Thursday, September 22, 2011


Tuesday was the 12-year anniversary of my mom's passing. In high school, I took the day off the first year. In college I didn't; each class cost me money. I've never taken the day off work when it's fallen on a work day. It's one of those life moves on sort of things. There have been years I've realized it passed without notice.

But I was aware this year, probably because she's been on my mind more frequently.

My parent situation really, to put it mildly, bums me out. I mean, I've made peace with it and everything. I don't lie awake at night pining for a family I don't have. Well, I do lie awake at night, but that's not why.

There is the situation with my father. Many a person has encouraged reconciliation. And all those people typically are family or the odd friend who isn't aware of the history. I haven't had him in my life since 2006. He had this habit of disowning me for minor infractions, kicking me out of the house during fits of anger, telling me he never wanted to see me again. When I went to live with him after my mother died, he pulled this less than three months after her death, which was shortly after my birthday and around Christmastime.

He started disowning me at about 12/13 when I was in grade eight. It started when I stood up to him one day, after he screamed at my brother till his son collapsed into tears. The issue? My brother had been fooling around with my dollhouse. This sent my father into a rage and in a deluded blast of ignorance he unleashed verbal abuse onto his 10-year-old boy because he didn't want him to be gay.

My brother's not gay, for the record. He just happened to be fiddling around with my dollhouse, the way everyone did, boys and girls alike, when they passed by my room. It was neat. It had furniture and magnets. This was the day I took my first stand. My mother was pro-love and anti-hate and I had absorbed this belief and A. was pissed about the homophobia and B. was horrified at what he was doing to my brother. It's not like he hadn't spent our childhoods bullying us, but this was the final straw.

My father didn't live with us, and therein I took my stance. What right had he to determine if my brother was allowed to play with my dollhouse in my mother's house? And to torment him into the hysterics he had him in, which I could hear clearly through the receiver? Just no. My brother couldn't even hold the phone close to his ear. He held it away from him, still able to hear every furious insult, sobbing inconsolably.

I took the phone and I don't remember the conversation. I know one of us hung up on the other. I know he vowed I was no daughter of his anymore, and I know we didn't speak for half a year. I know this was a pleasant time in my life. I have very fond memories of grade eight.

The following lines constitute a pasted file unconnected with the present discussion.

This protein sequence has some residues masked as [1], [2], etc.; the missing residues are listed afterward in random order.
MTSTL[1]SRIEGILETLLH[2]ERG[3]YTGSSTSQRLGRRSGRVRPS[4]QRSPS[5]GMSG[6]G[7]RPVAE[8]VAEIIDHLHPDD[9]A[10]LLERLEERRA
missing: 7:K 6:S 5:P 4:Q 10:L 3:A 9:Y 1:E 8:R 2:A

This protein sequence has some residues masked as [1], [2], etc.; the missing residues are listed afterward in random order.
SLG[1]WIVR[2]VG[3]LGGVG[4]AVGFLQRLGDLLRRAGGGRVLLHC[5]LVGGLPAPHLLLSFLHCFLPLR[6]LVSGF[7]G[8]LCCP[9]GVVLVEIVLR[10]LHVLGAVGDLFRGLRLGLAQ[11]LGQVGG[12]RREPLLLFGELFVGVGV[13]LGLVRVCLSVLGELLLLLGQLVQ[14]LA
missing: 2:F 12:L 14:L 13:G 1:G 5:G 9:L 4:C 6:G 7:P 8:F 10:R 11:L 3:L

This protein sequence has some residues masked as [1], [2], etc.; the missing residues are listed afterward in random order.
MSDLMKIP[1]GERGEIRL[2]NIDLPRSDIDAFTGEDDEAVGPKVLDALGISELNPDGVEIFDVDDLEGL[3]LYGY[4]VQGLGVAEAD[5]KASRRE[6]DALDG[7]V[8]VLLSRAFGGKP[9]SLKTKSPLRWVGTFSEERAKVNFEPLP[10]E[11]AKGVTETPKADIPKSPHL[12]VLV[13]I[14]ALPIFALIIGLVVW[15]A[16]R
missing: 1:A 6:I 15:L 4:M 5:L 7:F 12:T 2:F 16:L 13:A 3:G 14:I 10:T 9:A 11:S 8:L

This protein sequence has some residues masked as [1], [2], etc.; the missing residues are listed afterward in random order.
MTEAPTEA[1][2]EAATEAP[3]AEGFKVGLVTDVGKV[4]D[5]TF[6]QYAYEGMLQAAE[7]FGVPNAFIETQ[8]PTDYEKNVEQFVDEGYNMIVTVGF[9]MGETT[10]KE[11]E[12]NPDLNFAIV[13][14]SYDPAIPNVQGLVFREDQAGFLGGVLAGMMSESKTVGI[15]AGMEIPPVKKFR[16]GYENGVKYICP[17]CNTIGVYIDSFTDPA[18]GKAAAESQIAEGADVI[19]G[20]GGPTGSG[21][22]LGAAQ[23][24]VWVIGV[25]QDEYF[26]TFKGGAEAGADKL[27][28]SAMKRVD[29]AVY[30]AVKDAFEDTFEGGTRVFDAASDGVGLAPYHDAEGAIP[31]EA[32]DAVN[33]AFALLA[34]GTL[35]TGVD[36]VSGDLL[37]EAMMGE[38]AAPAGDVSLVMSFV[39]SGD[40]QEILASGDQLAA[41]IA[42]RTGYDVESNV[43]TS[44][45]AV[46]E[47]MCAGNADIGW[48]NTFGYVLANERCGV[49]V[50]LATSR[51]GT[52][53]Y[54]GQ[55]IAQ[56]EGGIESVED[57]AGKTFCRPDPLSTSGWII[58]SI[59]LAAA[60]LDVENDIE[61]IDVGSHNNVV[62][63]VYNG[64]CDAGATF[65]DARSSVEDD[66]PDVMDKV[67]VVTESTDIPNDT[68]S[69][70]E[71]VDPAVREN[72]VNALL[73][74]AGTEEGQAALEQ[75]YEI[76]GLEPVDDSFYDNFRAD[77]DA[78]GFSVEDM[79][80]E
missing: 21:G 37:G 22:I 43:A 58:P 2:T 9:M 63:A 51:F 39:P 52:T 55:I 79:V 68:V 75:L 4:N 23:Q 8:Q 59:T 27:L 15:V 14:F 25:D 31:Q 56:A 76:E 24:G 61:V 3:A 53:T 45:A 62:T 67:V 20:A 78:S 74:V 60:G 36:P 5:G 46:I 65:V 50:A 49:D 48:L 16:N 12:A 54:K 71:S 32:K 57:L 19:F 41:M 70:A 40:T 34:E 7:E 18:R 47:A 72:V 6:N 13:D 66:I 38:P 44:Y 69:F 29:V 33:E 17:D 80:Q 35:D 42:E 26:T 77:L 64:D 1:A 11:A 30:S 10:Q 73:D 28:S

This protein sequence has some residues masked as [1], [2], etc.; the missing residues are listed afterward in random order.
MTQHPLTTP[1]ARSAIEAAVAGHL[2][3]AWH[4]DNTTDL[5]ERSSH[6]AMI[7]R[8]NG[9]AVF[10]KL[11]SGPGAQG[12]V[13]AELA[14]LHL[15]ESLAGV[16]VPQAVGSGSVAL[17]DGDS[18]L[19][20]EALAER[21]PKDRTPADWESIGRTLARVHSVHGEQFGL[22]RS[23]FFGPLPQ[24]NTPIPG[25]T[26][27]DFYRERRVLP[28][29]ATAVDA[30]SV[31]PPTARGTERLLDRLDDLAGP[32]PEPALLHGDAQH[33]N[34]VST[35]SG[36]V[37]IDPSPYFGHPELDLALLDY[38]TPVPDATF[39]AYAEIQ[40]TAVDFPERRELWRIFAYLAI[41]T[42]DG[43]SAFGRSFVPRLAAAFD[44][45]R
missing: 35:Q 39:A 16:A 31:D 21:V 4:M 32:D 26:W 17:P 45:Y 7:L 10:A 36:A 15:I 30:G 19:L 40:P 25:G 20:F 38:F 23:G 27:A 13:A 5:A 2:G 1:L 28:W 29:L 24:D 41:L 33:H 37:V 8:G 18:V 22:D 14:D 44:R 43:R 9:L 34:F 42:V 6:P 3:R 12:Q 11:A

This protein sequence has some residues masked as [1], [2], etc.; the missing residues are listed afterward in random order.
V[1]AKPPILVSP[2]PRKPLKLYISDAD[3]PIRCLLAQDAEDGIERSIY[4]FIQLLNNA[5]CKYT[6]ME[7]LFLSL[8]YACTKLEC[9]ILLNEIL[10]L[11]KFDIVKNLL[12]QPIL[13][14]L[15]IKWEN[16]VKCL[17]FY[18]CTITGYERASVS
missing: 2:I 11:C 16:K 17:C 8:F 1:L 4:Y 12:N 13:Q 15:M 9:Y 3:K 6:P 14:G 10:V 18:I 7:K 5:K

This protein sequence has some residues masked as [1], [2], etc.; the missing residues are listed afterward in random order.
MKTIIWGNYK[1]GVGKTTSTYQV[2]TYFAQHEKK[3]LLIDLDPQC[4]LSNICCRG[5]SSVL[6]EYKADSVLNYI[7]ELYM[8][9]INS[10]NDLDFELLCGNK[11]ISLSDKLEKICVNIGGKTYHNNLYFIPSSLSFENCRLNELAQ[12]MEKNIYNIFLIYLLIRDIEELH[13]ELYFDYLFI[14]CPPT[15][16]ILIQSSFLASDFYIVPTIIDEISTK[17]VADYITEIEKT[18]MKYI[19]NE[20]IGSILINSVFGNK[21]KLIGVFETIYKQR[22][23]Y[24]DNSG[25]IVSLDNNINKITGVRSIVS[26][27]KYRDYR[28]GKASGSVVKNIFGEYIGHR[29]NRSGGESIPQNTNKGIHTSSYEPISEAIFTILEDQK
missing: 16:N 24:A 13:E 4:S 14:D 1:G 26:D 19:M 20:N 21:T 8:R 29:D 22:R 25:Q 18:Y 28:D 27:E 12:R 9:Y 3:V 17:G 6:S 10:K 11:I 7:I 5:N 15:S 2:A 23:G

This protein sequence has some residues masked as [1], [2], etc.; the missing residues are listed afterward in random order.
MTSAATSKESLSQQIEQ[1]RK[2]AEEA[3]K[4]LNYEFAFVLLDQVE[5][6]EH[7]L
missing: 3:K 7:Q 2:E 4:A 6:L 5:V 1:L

The final time he did it, after having disowned me about, oh, I'd wager 10 times total, I was 23 if not 24. One of my aunts, who was rather instrumental in my early courtship, such as it was, with the dude back in our hometown, used to pick me up from his place and we'd have breakfast together and visit. My father caught wind of these visits and sought to commandeer them. As though after a weekend lover's romp, the person I'd most want to see would be my father.

He more or less intimidated my aunt out of picking me up and I had to call him and explain that this was not a time I wished to visit, that my aunt and I had plans, that this was a special thing, woman-to-woman. Not having a mother in my life, and being desirous of older female company, this time with my aunt was important to me. There was no getting this across to my father. He has this habit of seeing me as an extension of himself. You can hear it in his voice usually when he says, "My daughter." My daughter, the way he says my toaster or my house.

So that day, again, I was dead to him and never speak to me again and stay out of my life and I'm done with you and so forth. This man, who has begged borrowed and stolen large amounts of my inheritance, who has had me drag him around Toronto hammered at 4:00 after a day at Hooter's, and who gave up buying groceries and stayed out late drinking when my brother I were living with him in high school, felt that my wish to keep my own plans that afternoon was unacceptable behaviour.

That day I called him on it and made it stick. I've been happier ever since. He's long forgotten that day. It didn't really make the impression on him that it did on me.

He was put out that I wished not to be walked down the aisle by him. But really, it would be a facade. By necessity I've been on my own a long time. My aunts have carried me in my times of need as a teen and summers during college. But otherwise, I've been flying solo. And that's how I'm doing this thing.

People ask about my parents. I never know what to say, really. I don't enjoy making people uncomfortable for perfectly reasonable and normal questions. It's never easy to talk about. In my heart, I don't really have any parents. But that's something I'm really looking forward to in getting married: new family members, and new primary people who will be asked about, namely my husband, and eventually my children. Like I was saying, live moves on. And thank God for that.

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